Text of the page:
The only thing worse than a bad episode of television is a boring one. Unfortunately, this week’s ArrowÂ is dreadfully dull from start to finish, as the series dedicates an entire hour to the origin of Season 6’s main villain, Ricardo Diaz, aka The Dragon. Kirk Acevedo does the best he can with the material he’s given throughout “The Dragon,” as we learn of Diaz’s orphan past and discover that his current mission is to join the criminal organization known as The Quadrant. The members of The Quadrant are the types of people that Diaz has always despised: the rich, entitled elitists who look down on those who come from nothing, who call him a street thug rather than the crime boss he believes he’s become. However, inside of Diaz is a burning desire to prove them wrong, a need that was created by Jesse, the older boy who tormented him at the orphanage where he grew up, a past humiliation that Diaz has still not gotten over to this day.
If this story sounds familiar to you, it’s because Diaz’s origin is pretty standard fare when it comes to villains. They’re not born evil; they’re created by those who are evil to them. This type of unoriginal storytelling is why “The Dragon” is such a flat, predictable, and underwhelming episode ofÂ Arrow. In an effort to give Diaz more depth, to turn him into a worthy foe of Oliver’s instead of just a stock villain, the show’s writers attempt to instill more meaning into the motives of Diaz; they want to make him more damaged and complex, so that he becomes something other than the common criminal that he’s been portrayed as throughout most of Season 6.
However, not only is it too late in the season for that type of transformation to happen, but the storyÂ ArrowÂ is telling is so uninspired that it actually makes Diaz even less compelling. This villain, who we’ve been told is more threatening than any antagonist Oliver has faced before (Black Siren even compares Diaz to Adrian Chase in this episode, which is just laughable), is essentially a bullied kid who physically grew up but never did emotionally. Diaz is too immature to most past his childhood wounds, as he lets the presence of Jesse continue to haunt him no matter how much money he makes or how much territory he takes over, until he finally kidnaps the now adult Jesse in the episode’s final moments and burns him alive. It’s petty, childish, and tedious, and I don’t feel a single emotion as we watch Diaz’s journey throughout “The Dragon,” not even the anger or sadness I’ve felt at Diggle or the Newbies during the back half of this season. Instead, I’m yawning, waiting for the scene to end so we can get back to Felicity or (God help me) even Curtis, because those characters are vibrant in a way that Diaz never has been and never will be.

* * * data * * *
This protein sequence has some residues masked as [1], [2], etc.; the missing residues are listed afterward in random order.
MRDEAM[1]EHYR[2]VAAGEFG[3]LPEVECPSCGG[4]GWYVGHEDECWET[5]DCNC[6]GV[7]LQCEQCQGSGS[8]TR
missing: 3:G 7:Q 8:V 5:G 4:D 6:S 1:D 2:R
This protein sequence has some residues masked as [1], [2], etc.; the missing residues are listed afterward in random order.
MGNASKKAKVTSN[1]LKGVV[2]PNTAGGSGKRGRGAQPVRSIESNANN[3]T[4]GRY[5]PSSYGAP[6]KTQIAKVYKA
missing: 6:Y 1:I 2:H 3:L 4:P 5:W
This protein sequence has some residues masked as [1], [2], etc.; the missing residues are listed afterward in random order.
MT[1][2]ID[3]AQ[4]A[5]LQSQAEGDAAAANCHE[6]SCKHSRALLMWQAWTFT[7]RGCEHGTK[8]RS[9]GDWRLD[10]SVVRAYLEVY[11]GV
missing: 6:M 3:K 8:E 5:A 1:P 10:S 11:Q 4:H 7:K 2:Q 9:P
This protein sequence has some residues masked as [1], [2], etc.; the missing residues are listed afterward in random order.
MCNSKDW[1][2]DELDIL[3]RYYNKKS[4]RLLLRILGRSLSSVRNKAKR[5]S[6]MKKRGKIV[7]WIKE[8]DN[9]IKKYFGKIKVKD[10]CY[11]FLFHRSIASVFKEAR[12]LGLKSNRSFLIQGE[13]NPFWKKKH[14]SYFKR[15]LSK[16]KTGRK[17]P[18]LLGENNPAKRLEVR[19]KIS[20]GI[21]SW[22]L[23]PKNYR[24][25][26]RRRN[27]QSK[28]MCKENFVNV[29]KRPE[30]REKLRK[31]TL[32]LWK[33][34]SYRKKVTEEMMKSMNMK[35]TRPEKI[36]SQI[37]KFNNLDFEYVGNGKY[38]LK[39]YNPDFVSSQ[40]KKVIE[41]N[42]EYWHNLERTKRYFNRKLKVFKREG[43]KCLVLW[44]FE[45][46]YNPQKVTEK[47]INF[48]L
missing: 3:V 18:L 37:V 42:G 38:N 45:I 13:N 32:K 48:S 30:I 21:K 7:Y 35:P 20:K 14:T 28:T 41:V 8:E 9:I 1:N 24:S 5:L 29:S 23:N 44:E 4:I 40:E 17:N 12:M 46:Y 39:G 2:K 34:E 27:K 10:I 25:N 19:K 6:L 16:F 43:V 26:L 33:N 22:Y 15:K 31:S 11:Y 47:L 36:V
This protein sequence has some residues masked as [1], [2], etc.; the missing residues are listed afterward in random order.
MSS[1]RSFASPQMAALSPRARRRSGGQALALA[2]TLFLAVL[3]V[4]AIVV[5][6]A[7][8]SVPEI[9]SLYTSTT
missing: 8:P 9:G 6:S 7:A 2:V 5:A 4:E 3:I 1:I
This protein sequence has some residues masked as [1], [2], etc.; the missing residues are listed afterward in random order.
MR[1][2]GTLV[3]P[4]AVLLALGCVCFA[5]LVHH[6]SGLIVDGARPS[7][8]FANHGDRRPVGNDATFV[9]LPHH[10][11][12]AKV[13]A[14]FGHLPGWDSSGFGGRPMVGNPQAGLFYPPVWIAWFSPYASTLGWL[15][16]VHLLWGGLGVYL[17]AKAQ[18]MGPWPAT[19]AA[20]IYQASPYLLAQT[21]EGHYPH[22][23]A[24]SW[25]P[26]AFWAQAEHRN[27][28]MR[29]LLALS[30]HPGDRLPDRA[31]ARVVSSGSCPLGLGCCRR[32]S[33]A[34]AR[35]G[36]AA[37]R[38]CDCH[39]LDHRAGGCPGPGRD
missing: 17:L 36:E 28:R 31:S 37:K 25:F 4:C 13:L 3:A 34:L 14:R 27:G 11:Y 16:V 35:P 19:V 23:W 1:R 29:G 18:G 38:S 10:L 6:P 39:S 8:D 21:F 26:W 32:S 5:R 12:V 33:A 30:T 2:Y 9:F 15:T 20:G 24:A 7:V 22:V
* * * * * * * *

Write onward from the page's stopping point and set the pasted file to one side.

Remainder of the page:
But even whenÂ ArrowÂ focuses on characters who matter in this week’s episode, it still disappoints. While it’s satisfying to see Felicity and Curtis moving forward with Helix Dynamics, their scenes together are tainted because of how insufferable Curtis has become in recent episodes. In “The Dragon,” he somehow gets Felicity to apologize to him about Rene’s injuries (which, I remind you, never would have happened if Rene did not try to attack Oliver with an ax and simply stood down like Oliver told him to), and he makes a snide remark about struggling to not take satisfaction in the news that Diggle has left Team Arrow. While it’s important to gain insight into how Felicity is responding to Oliver’s decision to head into the field solo again, she should be talking with someone else other than Curtis about these issues. Thea, if she was still around. Or Quentin. Or even Diggle, despite how strained their friendship might be right now. To have Felicity confide in a person who clearly doesn’t respect her or her husband, in someone who has taken zero responsibility for his actions in recent months and laid all the blame at her, Oliver, and Diggle’s feet, undercuts the weight of her concerns and makes her seem like a weaker character than she actually is.
And speaking of weak characterization,Â ArrowÂ manages to mishandle Oliver Queen during his one and only scene in “The Dragon.” In concept, his promise to Felicity, the same one that he previously made to William, that he will always come back, is caring and sweet, but this declaration also comes after Oliver insinuates that Felicity hasn’t and wouldn’t help him in the field as Overwatch. “Because when you’re in the bunker you feel like you can make a difference,” Oliver says to Felicity, a claim that she thankfully rallies against. And even though Oliver follows that statement by telling Felicity that she’s never been helpless anywhere, it doesn’t rectify that his previous comments completely contradict his words to Felicity in “Reversal,” an hour ofÂ ArrowÂ that reaffirmed to Oliver just how important it is for him to have Felicity in all parts of his life, as Green Arrow and as Oliver Queen.
Over the past two episodes, Oliver has been behaving so out of character that I have no idea what he’ll do or say next, which isn’t exciting. It’s frustrating. I watchÂ ArrowÂ because I love these characters, because I know these characters, because I have faith in these characters to be the strong, complex, and compelling people I’ve watched them be for five-plus seasons. But right now, I don’t have faith in theÂ ArrowÂ writers, who have been sacrificing the authenticity of their characters on a weekly basis in order to satisfy the manufactured plot they’ve cooked up, and it’s going to take a hell of a lot more than some impressive action scenes or witty one-liners for me to begin trusting their choices again.
What did everyone else think about this week’sÂ Arrow? Comment below and let me know.Â
[Photo credit: Dean Buscher/The CW]
Arrow Season 6 Episode 19 Review: "The Dragon"
Diaz’s origin is revealed as he tries to solidify his status as a crime boss in a dull, predictable episode of Arrow.